1

I have a graph that shows some statistic for the period 1930-2010.

I then have another graph (for the exact same statistic) which I introduce by saying: "Let us zoom in to the period 1960-90."

I have been told that "zoom in" is too colloquial. What is a better word or phrase?

  • I would say that beginning with "Let us..." is also on the colloquial side. – Canis Lupus Apr 1 '14 at 20:25
  • Interesting, I would not consider that choice of words to be too colloquial, but it definitely depends on your audience and the image you are trying to project. I think let us is also fine. Let us focus or Looking more closely at the period... would both be sufficiently formal, I would think. – Mike Apr 1 '14 at 22:51
  • I don't think 'Let us' is colloquial, it's perfectly standard English. I'd also like to ask what's wrong with 'zoom in'. What kind of ancient audience are you addressing? Anyone who has used a computer or a camera - ie I'm guessing all your audience - will be completely familiar with the term. In fact I can't think of a more 'correct' term to use in photography. – Mynamite Apr 3 '14 at 17:42
  • Let us... is certainly colloquial in that it imparts an informal, familiar, and conversational tone to the statement. "Colloquial" does not necessarily mean "non-standard". If you want to write a report that does not sound "colloquial", then I recommend avoiding formulations like "Let us..." I see that the OP didn't say this was a written statement for a report, and if it's not, that could change things. But if I were giving a presentation verbally, I would not hesitate using colloquial language, even if I were presenting to high government officials. – Canis Lupus Apr 3 '14 at 18:14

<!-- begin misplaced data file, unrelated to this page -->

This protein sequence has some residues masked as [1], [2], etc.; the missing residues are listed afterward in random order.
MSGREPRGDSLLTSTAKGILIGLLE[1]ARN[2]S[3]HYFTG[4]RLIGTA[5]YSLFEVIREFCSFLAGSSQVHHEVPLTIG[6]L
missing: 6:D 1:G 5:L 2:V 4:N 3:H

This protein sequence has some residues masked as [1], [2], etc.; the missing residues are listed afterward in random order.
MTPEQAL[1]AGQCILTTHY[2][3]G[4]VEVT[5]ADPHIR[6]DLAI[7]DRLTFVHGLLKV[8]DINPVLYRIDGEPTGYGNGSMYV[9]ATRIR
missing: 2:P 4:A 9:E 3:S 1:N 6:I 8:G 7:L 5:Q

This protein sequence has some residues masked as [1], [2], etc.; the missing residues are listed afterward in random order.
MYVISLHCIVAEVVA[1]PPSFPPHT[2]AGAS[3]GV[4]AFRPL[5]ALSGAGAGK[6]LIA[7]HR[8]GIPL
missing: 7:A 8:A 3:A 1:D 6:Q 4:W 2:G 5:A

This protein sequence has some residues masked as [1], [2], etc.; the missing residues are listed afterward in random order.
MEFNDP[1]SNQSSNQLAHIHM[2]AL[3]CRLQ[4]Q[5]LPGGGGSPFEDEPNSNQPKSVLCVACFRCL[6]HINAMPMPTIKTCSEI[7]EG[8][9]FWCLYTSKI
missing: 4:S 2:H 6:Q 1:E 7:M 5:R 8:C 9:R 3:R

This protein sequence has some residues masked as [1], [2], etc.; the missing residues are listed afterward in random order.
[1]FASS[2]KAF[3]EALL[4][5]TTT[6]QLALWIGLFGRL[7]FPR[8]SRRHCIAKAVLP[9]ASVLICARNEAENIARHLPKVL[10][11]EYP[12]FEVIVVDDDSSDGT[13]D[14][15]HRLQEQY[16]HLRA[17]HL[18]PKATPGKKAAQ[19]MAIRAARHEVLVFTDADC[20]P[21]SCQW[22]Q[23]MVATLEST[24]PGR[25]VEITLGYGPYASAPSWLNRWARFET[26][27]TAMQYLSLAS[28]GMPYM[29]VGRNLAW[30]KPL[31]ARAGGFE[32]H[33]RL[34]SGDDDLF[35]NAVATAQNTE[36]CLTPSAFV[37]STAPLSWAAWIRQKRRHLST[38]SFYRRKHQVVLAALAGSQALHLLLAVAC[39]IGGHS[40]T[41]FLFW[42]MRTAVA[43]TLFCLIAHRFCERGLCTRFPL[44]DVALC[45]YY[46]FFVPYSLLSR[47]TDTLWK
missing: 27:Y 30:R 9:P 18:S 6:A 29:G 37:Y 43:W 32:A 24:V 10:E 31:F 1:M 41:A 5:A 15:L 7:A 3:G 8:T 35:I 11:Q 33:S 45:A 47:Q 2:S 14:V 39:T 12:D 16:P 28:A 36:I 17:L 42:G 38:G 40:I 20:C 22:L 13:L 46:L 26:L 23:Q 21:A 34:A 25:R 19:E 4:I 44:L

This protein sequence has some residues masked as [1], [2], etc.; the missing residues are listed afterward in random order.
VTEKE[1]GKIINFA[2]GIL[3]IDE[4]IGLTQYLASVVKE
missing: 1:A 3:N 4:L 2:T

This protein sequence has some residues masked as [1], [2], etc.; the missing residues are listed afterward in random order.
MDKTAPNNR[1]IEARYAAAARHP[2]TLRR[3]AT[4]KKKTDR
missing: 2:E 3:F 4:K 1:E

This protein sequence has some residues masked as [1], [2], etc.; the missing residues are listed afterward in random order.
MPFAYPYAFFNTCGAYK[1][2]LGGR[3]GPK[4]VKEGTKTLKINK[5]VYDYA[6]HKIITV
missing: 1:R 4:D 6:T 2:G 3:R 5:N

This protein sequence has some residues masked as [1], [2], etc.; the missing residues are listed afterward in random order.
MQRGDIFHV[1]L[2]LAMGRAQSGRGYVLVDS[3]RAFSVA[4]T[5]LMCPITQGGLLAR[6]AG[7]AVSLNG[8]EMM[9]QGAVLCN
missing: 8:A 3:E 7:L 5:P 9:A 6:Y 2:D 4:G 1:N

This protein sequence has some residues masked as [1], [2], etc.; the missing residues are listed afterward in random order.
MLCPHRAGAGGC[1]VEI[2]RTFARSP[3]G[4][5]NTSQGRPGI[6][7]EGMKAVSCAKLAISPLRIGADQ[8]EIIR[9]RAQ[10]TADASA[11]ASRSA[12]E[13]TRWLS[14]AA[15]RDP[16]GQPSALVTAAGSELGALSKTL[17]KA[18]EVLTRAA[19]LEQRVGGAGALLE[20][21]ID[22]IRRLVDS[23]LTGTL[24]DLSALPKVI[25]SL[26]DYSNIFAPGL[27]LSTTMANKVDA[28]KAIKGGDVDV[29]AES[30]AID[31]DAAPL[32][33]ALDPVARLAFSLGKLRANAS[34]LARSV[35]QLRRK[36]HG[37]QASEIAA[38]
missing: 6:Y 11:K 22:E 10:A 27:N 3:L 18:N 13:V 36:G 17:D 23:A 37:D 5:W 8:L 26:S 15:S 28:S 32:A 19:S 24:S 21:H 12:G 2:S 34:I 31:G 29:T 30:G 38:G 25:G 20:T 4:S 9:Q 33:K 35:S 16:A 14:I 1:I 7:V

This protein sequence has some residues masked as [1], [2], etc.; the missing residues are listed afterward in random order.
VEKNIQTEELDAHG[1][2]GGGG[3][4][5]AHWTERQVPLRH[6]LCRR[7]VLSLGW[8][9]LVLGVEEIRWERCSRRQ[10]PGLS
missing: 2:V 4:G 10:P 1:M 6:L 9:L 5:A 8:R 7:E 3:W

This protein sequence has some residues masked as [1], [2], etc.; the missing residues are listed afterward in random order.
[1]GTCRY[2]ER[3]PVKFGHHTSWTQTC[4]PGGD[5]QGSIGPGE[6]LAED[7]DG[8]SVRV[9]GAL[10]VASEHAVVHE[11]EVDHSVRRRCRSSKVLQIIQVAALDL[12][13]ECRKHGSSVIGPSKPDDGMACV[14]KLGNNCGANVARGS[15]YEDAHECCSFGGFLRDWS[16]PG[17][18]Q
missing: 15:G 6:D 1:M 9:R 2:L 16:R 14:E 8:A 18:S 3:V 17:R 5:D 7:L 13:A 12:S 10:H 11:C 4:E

• 1
    "embiggen" is a perfectly cromulent word. – Martin Smith Dec 5 '15 at 16:21
9

You also can use the term focus (as in focus on)

Pay particular attention to: the study will focus on a number of areas in Wales

Oxford Dictionaries Online

3

Drill down" is the term used to look at a more granular set of data in MS Excel's report reader. "Drill up" is used to look at a more summarized view of the data, in contrast.

3

Consider, investigate, have a closer look at, pay closer attention to.

However, if zoom in is too colloquial for the context, then certainly so is let us.

  • "Let's now have a closer look" seems to be just the right balance between of informal and proper English. I wonder why this answer didn't get more upvotes, especially considering the particular use-case described by OP. +5 if I could. – Emanuel Apr 3 '14 at 21:28
1

Let us zoom in to the period 1960-90.

sounds colloquial just by its introductory words "Let us".

If you want to remove the personal and familiar tone, you could simply become matter-of-fact about it. Since you were also asked to replace zoom in, try something like this as a way of introducing your other graph:

Figure X shows the period 1960-90 in greater detail.

1

What about "hone in"? It's a very similar construction which (to me, at least) sounds less colloquial.

0

I would simply use highlight. Let's now highlight the period between X and Y.

0

For a single word that fits, use SCRUTINIZE or NOTICE.

Let us scrutinize the period 1960-90.

Let us notice the period 1960-90.

Should "let us" be deemed to informal, "Now, notice the period 1960-90," would work.

-2

You might want to consider any of these phrases:

"Let us concentrate our attention on the period 1960-1990."

http://dictionary.reference.com/browse/concentrate

"Let us home in on the period 1960-1990."

http://idioms.thefreedictionary.com/home+in

"Let us zero in on the period 1960-1990."

http://dictionary.reference.com/browse/Zero+in?s=t

Let us give a more in-depth examination of the period 1960-1990.

  • The problem with this suggestion is that it is quite the opposite of what I'd like the reader to do. I don't want the reader to switch or turn his attention away from what we were just doing. I want him to focus harder on what we were just doing. – Kenny LJ Apr 4 '14 at 18:45

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